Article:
Now when friends would visit, I would offer a Love Sandwich.  A brief discussion would follow for me to ascertain my friend’s state of mind or heart.  What was needed here?  A Sandwich of comfort?  A Sandwich of inspiration?  A Sandwich to nurture?  A Sandwich to woo?  A Sandwich to nourish?  A Sandwich for some grounding?  Another brief discussion would ensue:  is there anything that the friend could just not abide?!  Now we were getting somewhere and we were almost ready for execution.  Warm or Cold?  Crunchy or Smooth?  Fortunately, we would always have some lovely ingredients to hand which could make a sandwich quite exceptional.  But the Love that was needed could well be a Peanut Butter Sandwich on fresh seeded bread.  Or the plainest plainest cheddar sandwich on a crispy roll.  Butter and Bovril Sandwich with the crusts cut off.  It was all about the attention and listening with which the Sandwich was assembled.  

Nowadays at The Kitchen, I have a full arsenal of delicious things with which to make a Love Sandwich.  Sometimes we may be guilty of giving a bit too much love.  Perhaps a little more restraint is in order!  But for myself, making the Love Sandwich is a privilege and it gives me immense pleasure.

Here’s how a make my own favourite Love Sandwich:  

Anchovy Tomato Toast

2 Slices of Duen’s Dumpy Wholewheat Bread (not pre-sliced – you need to be able to slice it a bit thinner than that with your own long serrated bread knife)

Toast these in your toaster.

Once toasted, butter lightly and add a drizzle of Love Potion or your favourite Salad Dressing.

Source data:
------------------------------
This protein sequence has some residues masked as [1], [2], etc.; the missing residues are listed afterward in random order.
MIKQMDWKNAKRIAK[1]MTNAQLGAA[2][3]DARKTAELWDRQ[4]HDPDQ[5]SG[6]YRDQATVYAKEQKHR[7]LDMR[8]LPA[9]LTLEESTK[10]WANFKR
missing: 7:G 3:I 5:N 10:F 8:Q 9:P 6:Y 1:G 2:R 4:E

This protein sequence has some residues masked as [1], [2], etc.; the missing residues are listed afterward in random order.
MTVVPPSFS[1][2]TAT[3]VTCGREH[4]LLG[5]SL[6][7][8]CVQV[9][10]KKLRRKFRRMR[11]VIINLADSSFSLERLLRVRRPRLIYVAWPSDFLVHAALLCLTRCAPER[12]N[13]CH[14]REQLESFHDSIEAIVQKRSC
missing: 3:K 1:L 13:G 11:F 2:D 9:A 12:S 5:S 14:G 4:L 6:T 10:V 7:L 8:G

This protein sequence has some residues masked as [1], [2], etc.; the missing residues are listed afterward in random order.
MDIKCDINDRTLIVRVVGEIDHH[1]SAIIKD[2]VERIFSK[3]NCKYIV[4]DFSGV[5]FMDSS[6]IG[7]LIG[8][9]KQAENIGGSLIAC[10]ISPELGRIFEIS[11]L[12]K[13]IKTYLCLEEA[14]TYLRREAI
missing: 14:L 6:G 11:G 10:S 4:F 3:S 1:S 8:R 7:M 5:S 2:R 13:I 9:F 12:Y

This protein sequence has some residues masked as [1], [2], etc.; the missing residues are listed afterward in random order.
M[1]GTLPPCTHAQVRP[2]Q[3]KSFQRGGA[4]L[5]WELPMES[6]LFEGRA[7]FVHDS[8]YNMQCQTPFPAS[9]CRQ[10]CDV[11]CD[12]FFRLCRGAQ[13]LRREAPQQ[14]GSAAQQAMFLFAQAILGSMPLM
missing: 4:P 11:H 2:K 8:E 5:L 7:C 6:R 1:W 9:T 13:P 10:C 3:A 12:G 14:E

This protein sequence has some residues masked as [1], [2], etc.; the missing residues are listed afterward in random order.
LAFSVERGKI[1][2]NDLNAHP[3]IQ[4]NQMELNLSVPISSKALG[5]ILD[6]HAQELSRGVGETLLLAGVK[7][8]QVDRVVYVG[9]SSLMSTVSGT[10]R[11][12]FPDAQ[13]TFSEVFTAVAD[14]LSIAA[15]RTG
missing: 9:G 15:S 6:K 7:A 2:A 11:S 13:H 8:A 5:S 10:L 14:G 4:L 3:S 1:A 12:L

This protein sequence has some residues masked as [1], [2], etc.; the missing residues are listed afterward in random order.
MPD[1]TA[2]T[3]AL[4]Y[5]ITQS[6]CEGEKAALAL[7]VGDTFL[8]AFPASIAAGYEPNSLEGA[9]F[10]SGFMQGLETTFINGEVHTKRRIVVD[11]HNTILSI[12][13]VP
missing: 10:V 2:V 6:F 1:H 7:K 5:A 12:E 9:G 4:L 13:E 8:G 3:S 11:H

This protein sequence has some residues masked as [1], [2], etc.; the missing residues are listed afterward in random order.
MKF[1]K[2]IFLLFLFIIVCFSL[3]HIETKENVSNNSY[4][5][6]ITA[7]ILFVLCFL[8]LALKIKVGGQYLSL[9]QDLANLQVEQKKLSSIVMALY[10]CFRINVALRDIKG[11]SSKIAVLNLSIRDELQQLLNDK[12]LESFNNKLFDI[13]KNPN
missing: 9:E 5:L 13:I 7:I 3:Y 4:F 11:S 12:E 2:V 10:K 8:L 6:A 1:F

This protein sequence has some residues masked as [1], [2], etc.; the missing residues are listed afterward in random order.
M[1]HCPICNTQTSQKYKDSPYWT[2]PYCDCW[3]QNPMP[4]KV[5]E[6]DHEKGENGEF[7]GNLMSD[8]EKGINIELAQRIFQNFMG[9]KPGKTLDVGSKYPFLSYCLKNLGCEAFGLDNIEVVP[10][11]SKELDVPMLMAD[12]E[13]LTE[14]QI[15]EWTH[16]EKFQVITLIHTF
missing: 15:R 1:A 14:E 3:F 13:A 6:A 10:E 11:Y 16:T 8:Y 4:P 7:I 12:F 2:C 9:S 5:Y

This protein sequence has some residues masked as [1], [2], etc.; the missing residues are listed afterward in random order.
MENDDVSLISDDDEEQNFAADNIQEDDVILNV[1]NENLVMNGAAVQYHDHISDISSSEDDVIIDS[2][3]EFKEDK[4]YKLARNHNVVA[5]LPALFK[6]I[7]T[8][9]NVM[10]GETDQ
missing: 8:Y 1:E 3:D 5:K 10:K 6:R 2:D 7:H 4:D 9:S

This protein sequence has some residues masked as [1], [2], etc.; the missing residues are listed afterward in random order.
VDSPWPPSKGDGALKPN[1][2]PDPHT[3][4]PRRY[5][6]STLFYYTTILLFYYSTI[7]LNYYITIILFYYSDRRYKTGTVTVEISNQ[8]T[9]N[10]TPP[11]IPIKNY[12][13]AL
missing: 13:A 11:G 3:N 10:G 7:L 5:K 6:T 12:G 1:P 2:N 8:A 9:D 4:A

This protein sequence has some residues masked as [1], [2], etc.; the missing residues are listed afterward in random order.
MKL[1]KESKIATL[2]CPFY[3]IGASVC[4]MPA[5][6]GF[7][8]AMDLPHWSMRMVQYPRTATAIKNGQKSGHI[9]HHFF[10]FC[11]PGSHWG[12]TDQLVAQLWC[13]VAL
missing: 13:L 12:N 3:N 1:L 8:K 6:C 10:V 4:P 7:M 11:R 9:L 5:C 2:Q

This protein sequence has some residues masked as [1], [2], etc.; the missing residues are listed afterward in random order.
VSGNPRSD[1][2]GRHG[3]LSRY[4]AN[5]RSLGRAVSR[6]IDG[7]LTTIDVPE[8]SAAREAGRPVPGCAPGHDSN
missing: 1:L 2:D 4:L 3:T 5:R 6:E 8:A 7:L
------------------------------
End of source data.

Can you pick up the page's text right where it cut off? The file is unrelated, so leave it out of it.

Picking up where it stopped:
Then layer: a few Anchovy fillets, fresh Tomato (not wimpy slices), a good splash of Olive Oil, Maldon Salt and Black Pepper.

Stick your 2 slices of toast under a hot grill till the tomatoes are a bit grilled.

Remove from the grill, put on a big plate (it will get messy) and add a splash more Love Potion (dressing or vinaigrette) and torn fresh Basil leaves.

The New York Times, ek sê!

This week, friends from all over the world mailed to say, “The Kitchen has been reviewed in the New York Times!”  And we have been savouring a little of our moment of glory!   

In this world of smooth slick veneers and glam establishments that have loads of money to throw at appearances (nice as they may be!), readers of the New York Times are celebrating the honesty and authenticity of our humble establishment in Woodstock!  Hooray for the Love Sandwich!  Hooray for the Almond Croissants!  Smell the Honey Mustard Sausages straight out of the oven!  Yes to local produce!  We love Woodstock!  And a big thank you to the wonderful community of people who gather in The Kitchen daily for lunch and treats and friendship!